draft-ietf-spring-ipv6-use-cases-05.txt   draft-ietf-spring-ipv6-use-cases-06.txt 
Spring J. Brzozowski Spring J. Brzozowski
Internet-Draft J. Leddy Internet-Draft J. Leddy
Intended status: Informational Comcast Intended status: Informational Comcast
Expires: March 4, 2016 I. Leung Expires: September 4, 2016 I. Leung
Rogers Communications Rogers Communications
S. Previdi S. Previdi
M. Townsley M. Townsley
C. Martin C. Martin
C. Filsfils C. Filsfils
R. Maglione, Ed. R. Maglione, Ed.
Cisco Systems Cisco Systems
September 2015 March 3, 2016
IPv6 SPRING Use Cases IPv6 SPRING Use Cases
draft-ietf-spring-ipv6-use-cases-05 draft-ietf-spring-ipv6-use-cases-06
Abstract Abstract
Source Packet Routing in Networking (SPRING) architecture leverages Source Packet Routing in Networking (SPRING) architecture leverages
the source routing paradigm. A node steers a packet through a the source routing paradigm. A node steers a packet through a
controlled set of instructions, called segments, by prepending the controlled set of instructions, called segments, by prepending the
packet with SPRING header. A segment can represent any instruction, packet with SPRING header. A segment can represent any instruction,
topological or service-based. A segment can have a local semantic to topological or service-based. A segment can have a local semantic to
the SPRING node or global within the SPRING domain. SPRING allows to the SPRING node or global within the SPRING domain. SPRING allows to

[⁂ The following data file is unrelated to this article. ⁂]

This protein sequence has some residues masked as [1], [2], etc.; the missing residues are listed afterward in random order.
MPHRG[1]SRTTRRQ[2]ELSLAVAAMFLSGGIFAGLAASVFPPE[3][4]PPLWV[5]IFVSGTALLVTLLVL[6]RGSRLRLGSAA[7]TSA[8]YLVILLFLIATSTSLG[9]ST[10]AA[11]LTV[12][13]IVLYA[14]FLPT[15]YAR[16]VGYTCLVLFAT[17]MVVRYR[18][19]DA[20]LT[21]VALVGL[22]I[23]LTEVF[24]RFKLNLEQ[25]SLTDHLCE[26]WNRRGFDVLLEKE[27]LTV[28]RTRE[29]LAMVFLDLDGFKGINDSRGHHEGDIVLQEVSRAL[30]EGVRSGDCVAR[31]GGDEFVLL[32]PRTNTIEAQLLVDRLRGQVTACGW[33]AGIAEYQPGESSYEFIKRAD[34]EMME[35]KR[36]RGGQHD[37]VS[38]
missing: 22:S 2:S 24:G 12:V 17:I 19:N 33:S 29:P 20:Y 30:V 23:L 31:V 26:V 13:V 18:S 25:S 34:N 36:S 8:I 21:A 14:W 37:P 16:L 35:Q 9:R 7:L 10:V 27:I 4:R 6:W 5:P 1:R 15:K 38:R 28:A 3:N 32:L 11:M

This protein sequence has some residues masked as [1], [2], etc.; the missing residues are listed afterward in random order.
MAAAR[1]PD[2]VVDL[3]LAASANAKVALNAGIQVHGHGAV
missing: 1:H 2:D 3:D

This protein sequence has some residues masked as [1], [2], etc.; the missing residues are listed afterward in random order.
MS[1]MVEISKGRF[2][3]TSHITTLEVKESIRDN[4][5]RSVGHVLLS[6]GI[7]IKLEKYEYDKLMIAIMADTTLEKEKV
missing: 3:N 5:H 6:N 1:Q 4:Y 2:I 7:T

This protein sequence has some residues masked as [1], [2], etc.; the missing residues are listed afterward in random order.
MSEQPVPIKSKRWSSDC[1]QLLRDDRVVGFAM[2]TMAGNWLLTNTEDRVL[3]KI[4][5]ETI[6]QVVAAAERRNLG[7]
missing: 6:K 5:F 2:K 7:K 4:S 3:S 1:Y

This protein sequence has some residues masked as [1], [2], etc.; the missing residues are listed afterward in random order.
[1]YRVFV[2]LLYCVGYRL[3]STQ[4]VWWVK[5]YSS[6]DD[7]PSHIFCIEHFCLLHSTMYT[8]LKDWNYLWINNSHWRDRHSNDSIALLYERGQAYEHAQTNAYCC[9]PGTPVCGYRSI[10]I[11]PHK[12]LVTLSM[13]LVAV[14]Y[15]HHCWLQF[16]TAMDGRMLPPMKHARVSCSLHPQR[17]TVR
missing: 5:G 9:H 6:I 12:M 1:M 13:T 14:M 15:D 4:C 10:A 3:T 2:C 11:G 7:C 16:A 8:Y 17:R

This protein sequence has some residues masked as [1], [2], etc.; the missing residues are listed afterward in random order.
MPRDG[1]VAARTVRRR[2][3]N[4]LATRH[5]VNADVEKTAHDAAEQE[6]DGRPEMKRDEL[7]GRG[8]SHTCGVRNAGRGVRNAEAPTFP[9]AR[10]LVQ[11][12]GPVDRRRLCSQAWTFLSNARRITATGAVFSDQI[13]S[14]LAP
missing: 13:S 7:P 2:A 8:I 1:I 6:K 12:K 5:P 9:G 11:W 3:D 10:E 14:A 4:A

enforce a flow through any topological path and service chain while enforce a flow through any topological path and service chain while
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Internet-Drafts are working documents of the Internet Engineering Internet-Drafts are working documents of the Internet Engineering
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Internet-Drafts are draft documents valid for a maximum of six months Internet-Drafts are draft documents valid for a maximum of six months
and may be updated, replaced, or obsoleted by other documents at any and may be updated, replaced, or obsoleted by other documents at any
time. It is inappropriate to use Internet-Drafts as reference time. It is inappropriate to use Internet-Drafts as reference
material or to cite them other than as "work in progress." material or to cite them other than as "work in progress."
This Internet-Draft will expire on March 4, 2016. This Internet-Draft will expire on September 4, 2016.
Copyright Notice Copyright Notice
Copyright (c) 2015 IETF Trust and the persons identified as the Copyright (c) 2016 IETF Trust and the persons identified as the
document authors. All rights reserved. document authors. All rights reserved.
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other than the source, such that the source is the only node that other than the source, such that the source is the only node that
knows and will know the path a packet will take, a priori knows and will know the path a packet will take, a priori
4. There is a need to connect millions of addressable segment 4. There is a need to connect millions of addressable segment
endpoints, thus high routing scalability is a requirement. IPv6 endpoints, thus high routing scalability is a requirement. IPv6
addresses are inherently summarizable: a very large operator addresses are inherently summarizable: a very large operator
could scale by summarizing IPv6 subnets at various internal could scale by summarizing IPv6 subnets at various internal
boundaries. This is very simple and is a basic property of IP boundaries. This is very simple and is a basic property of IP
routing. MPLS node segments are not summarizable. To reach the routing. MPLS node segments are not summarizable. To reach the
same scale, an operator would need to introduce additional same scale, an operator would need to introduce additional
complexity, such as mechanisms described in complexity, such as mechanisms known with the industry term
[I-D.ietf-mpls-seamless-mpls] Seamless MPLS.
In any environment with requirements such as those listed above, an In any environment with requirements such as those listed above, an